Easy Bone Broth

easy bone broth in the crockpot or pressure cooker

You never have to buy stock or broth at the store again! That’s right, no more unidentifiable liquids in a box on a shelf for a year going into your food. Yuck. Instead, you get to use this easy bone broth recipe as the base for all your recipes, to heal your body or to gift to sick people. Yes, a gift to sick people. One of my favorite memories was making large batches of bone broth and chicken liver pate and delivering it to the hospital. Our friend’s child was fighting cancer, and we helped kick its ass.

There is no right or wrong method for making broth, but there are a couple of notes I want to help you with for this easy bone broth.

  • You can make bone broth with either raw meat and bones, roasted, or a mixture of both
  • If you are cooking this broth in the pressure cooker, roasting the bones will not add any flavor since the pressure cooker reaches temperatures high enough to create the Maillard reaction.
  • Your house will smell better if you use an Instapot, the slow cooker fills your whole house with broth smell

Easy Bone Broth in the Instapot

So why do I recommend the instapot? Well simply because it does everything. Yes, everything. It has replaced my slow cooker, rice cooker and steamer all at once.

Now there are still lots of awesome uses for a slow cooker. Like my shredded buffalo chicken with only three ingredients. In case you haven’t seen it, I also created a full guide on everything slow cookers.

The primary reason I recommend creating this easy bone broth in the instapot is time. I recommend cooking it for 2 hours to get the maximum amount of nutrients and flavor from the bones but 1 hour would work too.

Easy Bone Broth in the Slow Cooker

Warning – your whole house will smell like broth and if your significant other does not enjoy that smell, use the instapot.

I love my slow cooker and still use it occasionally to make this easy bone broth. My only problem is when I need bone broth it’s typically in a rush and I would rather cook it in 2 hours than in 12 or 24.

I have been unable to find any scientific research on which method is better. As far as I am concerned, if you are drinking any broth you make at home, you are winning. Keep up the great work and get healthy!

Easy Bone Broth (Slow Cooker)
 
Author:
Serves: 8 cups
Ingredients
  • 3 pounds chicken parts (backs, necks, bones, carcasses)
  • 1 large yellow onion, trimmed and cubed
  • 2 medium carrots, cleaned and chopped into 3 inch segments
  • 2 bay leaves
  • 2 tbsp lemon juice (½ lemon)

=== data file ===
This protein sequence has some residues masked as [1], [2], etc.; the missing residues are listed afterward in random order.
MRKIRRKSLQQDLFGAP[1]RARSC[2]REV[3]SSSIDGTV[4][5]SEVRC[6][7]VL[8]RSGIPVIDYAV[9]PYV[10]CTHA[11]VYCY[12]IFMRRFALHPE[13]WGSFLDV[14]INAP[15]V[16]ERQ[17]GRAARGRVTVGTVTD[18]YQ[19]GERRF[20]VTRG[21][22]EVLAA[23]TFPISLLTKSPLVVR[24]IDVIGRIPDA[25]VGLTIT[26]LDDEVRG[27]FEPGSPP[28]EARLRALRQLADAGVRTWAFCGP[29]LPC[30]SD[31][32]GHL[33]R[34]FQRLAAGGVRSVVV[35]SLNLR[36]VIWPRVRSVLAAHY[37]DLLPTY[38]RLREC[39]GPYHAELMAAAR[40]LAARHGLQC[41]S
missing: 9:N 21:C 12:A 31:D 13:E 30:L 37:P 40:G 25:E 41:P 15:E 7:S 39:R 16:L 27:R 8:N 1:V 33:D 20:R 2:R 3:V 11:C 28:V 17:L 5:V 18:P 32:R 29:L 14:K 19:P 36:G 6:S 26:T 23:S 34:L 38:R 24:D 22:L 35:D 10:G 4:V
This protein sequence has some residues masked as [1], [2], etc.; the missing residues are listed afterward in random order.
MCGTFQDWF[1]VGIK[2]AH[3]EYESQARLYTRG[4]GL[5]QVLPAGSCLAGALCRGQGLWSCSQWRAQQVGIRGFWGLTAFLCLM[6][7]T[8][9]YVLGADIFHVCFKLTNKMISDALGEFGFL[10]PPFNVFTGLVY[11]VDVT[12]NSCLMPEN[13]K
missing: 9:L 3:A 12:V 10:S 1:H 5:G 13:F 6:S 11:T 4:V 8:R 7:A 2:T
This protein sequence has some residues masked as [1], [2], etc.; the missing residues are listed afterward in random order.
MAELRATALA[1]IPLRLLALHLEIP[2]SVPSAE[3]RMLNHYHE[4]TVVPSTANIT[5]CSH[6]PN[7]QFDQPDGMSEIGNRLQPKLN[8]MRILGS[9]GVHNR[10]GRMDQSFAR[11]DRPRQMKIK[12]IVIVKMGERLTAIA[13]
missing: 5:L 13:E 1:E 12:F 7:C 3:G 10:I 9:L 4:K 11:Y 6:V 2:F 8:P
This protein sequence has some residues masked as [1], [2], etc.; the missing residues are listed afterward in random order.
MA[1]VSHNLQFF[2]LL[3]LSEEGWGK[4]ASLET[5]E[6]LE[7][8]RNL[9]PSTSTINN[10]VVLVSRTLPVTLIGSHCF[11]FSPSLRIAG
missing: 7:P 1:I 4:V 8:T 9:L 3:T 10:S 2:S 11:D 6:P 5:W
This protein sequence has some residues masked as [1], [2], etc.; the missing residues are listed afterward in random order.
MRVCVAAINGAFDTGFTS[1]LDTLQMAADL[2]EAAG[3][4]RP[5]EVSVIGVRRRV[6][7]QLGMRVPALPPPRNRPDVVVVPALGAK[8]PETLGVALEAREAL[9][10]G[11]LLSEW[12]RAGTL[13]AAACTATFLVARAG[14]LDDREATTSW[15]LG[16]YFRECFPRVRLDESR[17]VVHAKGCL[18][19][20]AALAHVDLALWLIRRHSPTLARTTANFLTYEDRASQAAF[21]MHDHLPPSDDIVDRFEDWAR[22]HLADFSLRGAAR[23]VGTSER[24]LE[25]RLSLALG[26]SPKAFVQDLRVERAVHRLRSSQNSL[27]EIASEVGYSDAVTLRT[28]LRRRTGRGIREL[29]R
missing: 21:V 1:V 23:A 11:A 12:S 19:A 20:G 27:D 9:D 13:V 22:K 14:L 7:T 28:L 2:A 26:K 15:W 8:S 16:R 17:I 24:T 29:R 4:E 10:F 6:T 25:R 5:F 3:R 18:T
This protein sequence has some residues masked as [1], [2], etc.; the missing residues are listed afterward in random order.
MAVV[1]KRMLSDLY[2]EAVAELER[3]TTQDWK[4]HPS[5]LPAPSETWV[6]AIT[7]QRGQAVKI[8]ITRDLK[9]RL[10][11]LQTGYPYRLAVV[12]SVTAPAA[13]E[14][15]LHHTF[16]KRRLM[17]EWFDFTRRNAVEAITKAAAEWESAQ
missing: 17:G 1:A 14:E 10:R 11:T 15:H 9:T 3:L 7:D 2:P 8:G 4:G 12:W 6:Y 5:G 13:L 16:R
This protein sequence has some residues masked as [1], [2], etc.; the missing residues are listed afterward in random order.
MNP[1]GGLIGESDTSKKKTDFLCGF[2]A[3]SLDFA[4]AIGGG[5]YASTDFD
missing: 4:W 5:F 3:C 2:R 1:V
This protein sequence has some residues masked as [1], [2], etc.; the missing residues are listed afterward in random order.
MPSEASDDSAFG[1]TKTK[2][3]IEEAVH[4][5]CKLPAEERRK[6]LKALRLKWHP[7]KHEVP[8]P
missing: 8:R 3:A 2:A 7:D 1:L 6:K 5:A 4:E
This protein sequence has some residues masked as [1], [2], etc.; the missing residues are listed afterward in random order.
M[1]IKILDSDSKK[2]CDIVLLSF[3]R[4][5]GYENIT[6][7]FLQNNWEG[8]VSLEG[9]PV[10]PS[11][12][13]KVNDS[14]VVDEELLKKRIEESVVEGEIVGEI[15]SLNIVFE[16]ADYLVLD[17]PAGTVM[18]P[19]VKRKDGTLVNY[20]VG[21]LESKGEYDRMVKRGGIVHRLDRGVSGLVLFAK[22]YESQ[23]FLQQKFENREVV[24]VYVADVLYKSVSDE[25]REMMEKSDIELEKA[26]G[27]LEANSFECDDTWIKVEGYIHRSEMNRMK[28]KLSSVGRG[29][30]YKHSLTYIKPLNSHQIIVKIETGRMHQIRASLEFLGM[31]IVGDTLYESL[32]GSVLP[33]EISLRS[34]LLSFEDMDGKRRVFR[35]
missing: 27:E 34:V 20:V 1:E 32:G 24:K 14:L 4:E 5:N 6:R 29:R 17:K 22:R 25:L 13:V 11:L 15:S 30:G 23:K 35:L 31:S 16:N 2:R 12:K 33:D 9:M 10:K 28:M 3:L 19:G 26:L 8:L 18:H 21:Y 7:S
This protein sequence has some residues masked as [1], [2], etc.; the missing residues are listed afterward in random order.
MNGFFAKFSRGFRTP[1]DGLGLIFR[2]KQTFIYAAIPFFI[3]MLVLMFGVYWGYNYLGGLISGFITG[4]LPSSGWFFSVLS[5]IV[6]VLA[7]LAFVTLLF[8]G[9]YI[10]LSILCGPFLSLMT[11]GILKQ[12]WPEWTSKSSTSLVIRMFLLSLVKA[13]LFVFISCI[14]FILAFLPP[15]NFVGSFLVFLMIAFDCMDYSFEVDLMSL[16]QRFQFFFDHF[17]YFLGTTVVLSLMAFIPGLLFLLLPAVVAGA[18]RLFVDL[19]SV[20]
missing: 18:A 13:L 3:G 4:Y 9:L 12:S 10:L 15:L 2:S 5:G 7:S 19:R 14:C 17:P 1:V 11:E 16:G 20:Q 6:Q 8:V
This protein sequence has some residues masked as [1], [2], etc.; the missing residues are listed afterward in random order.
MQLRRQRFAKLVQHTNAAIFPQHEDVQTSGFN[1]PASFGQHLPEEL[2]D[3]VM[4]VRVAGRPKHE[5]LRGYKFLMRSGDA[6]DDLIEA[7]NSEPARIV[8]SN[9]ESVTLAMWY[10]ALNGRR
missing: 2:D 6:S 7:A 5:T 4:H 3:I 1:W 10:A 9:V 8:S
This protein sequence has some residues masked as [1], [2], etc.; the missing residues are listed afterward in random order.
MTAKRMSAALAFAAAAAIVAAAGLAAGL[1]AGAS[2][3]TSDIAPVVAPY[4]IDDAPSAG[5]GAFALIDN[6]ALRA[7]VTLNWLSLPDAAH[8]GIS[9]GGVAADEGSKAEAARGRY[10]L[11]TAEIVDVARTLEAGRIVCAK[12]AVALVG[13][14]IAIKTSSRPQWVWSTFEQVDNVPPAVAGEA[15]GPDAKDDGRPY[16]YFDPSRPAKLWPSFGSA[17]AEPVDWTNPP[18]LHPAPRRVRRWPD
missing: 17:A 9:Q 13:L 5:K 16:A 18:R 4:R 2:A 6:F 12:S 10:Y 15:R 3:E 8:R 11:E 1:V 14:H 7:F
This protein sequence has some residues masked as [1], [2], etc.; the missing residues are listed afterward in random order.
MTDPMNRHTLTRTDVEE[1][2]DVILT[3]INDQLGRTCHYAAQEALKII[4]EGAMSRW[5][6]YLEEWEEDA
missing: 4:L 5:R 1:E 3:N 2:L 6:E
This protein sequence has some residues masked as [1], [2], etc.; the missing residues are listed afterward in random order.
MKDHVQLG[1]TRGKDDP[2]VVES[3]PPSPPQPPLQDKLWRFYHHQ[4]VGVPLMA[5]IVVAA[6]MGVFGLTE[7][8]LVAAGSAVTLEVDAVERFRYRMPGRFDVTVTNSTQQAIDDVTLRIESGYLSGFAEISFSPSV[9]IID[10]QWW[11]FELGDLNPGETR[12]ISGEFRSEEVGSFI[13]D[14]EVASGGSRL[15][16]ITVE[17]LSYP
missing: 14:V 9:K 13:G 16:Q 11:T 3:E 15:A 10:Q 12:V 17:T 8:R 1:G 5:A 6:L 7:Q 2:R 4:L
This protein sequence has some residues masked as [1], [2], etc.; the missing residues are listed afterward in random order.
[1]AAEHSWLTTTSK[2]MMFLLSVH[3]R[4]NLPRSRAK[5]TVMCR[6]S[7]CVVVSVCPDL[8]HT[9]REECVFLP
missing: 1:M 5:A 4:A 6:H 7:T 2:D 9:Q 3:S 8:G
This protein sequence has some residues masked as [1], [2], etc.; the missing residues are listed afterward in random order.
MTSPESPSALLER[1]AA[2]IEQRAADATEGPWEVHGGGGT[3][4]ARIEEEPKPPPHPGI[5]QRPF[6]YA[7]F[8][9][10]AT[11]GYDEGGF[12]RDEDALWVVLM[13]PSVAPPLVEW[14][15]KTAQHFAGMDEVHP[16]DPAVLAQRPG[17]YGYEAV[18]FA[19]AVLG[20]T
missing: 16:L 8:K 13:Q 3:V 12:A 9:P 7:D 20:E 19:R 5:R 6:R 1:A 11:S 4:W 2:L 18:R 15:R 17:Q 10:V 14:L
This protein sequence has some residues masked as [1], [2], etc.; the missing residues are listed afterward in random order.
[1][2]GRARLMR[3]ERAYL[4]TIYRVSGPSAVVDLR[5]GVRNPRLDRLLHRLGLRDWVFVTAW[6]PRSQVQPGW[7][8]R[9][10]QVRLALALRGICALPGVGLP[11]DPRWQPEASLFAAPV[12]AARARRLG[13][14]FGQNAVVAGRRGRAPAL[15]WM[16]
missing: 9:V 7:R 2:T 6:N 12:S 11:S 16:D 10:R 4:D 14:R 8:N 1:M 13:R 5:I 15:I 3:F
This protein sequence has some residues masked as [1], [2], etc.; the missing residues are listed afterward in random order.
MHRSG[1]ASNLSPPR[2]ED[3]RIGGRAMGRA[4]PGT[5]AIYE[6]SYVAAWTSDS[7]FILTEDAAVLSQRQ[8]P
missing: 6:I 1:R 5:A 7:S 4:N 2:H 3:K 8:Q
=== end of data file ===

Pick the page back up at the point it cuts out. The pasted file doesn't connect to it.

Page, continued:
• 1 teaspoon salt
  • Water (different for different methods)
Instructions
  1. Place your meat in the bottom of your slow cooker
  2. Add your onion and carrots all around your meaty bones
  3. Add 2 bay leaves, lemon juice and sprinkle salt over your ingredients
  4. Fill your slow cooker with water to within 1-2 inches of the top
  5. Place the lid on and cook on low for 12-24 hours (the longer the better)
  6. When done, strain through a big mesh strainer and store
  7. Bone broth stays fresh in the fridge for 3 days or can be frozen for up to a year
  8. (See the notes for freezing)
Notes
For freezing, you should freeze individually in silicon molds and then transfer to an airtight container for easy access. We use these molds and these molds.

Here is the Instapot Method
Easy Bone Broth
 
Author:
Serves: 8 cups
Ingredients
  • 3 pounds chicken parts (backs, necks, bones, carcasses)
  • 1 large yellow onion, trimmed and cubed
  • 2 medium carrots, cleaned and chopped into 3 inch segments
  • 2 bay leaves
  • 2 tbsp lemon juice (½ lemon)
  • 1 teaspoon salt
  • Water (different for different methods)
Instructions
  1. Place your meat in the bottom of your instapot
  2. Add your onion and carrots all around your meaty bones
  3. Add 2 bay leaves, lemon juice and sprinkle salt over your ingredients
  4. Fill your instapot with water to ⅔ of the container (no more than ⅔)
  5. Place the lid on, lock it in place and close the release
  6. Set your instapot on high for 2 hours for the best flavor and once complete let the pressure release naturally
  7. When done, strain through a big mesh strainer and store
  8. Bone broth stays fresh in the fridge for 3 days or can be frozen for up to a year
  9. (See the notes for freezing)
Notes
For freezing, you should freeze individually in silicon molds and then transfer to an airtight container for easy access. We use these molds and these molds

 

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3 Comments

  1. can i use frozen beef marrow bones and frozen beef soup bones i bought from the market? also do i need to roast them first? It doesn’t say if they are cooked or not.

  2. now this is one fine recipe for broth. you’ve got me looking into this instapot thing. i like the silicon mold thing as well. i ususally just save my honey jars and use them.

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